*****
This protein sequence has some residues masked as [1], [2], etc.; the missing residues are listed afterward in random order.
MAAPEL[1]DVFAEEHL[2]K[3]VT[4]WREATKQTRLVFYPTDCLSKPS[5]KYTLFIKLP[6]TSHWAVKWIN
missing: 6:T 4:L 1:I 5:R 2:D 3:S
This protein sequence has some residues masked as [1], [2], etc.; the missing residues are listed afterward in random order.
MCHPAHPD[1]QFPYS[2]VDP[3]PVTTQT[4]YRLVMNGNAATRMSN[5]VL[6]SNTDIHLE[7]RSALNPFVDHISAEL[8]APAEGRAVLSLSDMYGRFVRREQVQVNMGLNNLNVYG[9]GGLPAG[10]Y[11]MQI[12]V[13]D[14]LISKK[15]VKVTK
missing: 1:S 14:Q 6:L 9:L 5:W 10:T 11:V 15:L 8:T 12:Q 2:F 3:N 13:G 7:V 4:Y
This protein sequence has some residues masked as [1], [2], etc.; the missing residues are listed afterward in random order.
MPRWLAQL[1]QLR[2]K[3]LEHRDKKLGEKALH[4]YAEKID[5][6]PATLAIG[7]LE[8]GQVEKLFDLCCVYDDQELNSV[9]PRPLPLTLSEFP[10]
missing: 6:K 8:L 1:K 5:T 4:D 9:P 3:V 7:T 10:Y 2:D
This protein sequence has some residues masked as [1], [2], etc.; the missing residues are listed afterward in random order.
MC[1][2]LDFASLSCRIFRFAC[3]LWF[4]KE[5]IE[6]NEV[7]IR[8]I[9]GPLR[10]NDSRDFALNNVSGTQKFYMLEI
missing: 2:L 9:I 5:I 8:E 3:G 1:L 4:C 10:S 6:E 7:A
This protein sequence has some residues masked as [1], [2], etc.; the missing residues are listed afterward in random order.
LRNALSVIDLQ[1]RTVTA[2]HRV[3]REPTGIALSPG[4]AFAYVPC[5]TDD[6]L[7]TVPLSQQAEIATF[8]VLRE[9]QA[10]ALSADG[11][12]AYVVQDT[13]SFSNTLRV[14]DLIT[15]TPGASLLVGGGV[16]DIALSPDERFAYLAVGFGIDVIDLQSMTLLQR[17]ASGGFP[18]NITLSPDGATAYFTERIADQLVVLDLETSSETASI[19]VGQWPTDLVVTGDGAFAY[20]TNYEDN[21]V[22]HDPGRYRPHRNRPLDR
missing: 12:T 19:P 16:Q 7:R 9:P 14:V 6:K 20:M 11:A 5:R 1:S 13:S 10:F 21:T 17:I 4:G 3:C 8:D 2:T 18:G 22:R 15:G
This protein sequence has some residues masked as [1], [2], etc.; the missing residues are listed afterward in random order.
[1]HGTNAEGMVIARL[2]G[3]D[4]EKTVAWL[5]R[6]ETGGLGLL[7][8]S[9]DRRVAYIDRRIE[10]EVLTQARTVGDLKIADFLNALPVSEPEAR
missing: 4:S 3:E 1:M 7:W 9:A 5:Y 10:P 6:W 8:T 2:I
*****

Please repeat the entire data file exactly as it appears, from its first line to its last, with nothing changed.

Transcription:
This protein sequence has some residues masked as [1], [2], etc.; the missing residues are listed afterward in random order.
MAAPEL[1]DVFAEEHL[2]K[3]VT[4]WREATKQTRLVFYPTDCLSKPS[5]KYTLFIKLP[6]TSHWAVKWIN
missing: 6:T 4:L 1:I 5:R 2:D 3:S
This protein sequence has some residues masked as [1], [2], etc.; the missing residues are listed afterward in random order.
MCHPAHPD[1]QFPYS[2]VDP[3]PVTTQT[4]YRLVMNGNAATRMSN[5]VL[6]SNTDIHLE[7]RSALNPFVDHISAEL[8]APAEGRAVLSLSDMYGRFVRREQVQVNMGLNNLNVYG[9]GGLPAG[10]Y[11]MQI[12]V[13]D[14]LISKK[15]VKVTK
missing: 1:S 14:Q 6:L 9:L 5:W 10:T 11:V 15:L 8:T 12:Q 2:F 3:N 13:G 7:V 4:Y
This protein sequence has some residues masked as [1], [2], etc.; the missing residues are listed afterward in random order.
MPRWLAQL[1]QLR[2]K[3]LEHRDKKLGEKALH[4]YAEKID[5][6]PATLAIG[7]LE[8]GQVEKLFDLCCVYDDQELNSV[9]PRPLPLTLSEFP[10]
missing: 6:K 8:L 1:K 5:T 4:D 9:P 3:V 7:T 10:Y 2:D
This protein sequence has some residues masked as [1], [2], etc.; the missing residues are listed afterward in random order.
MC[1][2]LDFASLSCRIFRFAC[3]LWF[4]KE[5]IE[6]NEV[7]IR[8]I[9]GPLR[10]NDSRDFALNNVSGTQKFYMLEI
missing: 2:L 9:I 5:I 8:E 3:G 1:L 4:C 10:S 6:E 7:A
This protein sequence has some residues masked as [1], [2], etc.; the missing residues are listed afterward in random order.
LRNALSVIDLQ[1]RTVTA[2]HRV[3]REPTGIALSPG[4]AFAYVPC[5]TDD[6]L[7]TVPLSQQAEIATF[8]VLRE[9]QA[10]ALSADG[11][12]AYVVQDT[13]SFSNTLRV[14]DLIT[15]TPGASLLVGGGV[16]DIALSPDERFAYLAVGFGIDVIDLQSMTLLQR[17]ASGGFP[18]NITLSPDGATAYFTERIADQLVVLDLETSSETASI[19]VGQWPTDLVVTGDGAFAY[20]TNYEDN[21]V[22]HDPGRYRPHRNRPLDR
missing: 12:T 19:P 16:Q 7:R 9:P 14:V 6:K 20:M 11:A 5:R 1:S 13:S 10:F 21:T 17:I 4:G 3:C 8:D 2:T 18:G 22:R 15:G
This protein sequence has some residues masked as [1], [2], etc.; the missing residues are listed afterward in random order.
[1]HGTNAEGMVIARL[2]G[3]D[4]EKTVAWL[5]R[6]ETGGLGLL[7][8]S[9]DRRVAYIDRRIE[10]EVLTQARTVGDLKIADFLNALPVSEPEAR
missing: 4:S 3:E 1:M 7:W 9:A 5:Y 10:P 6:W 8:T 2:I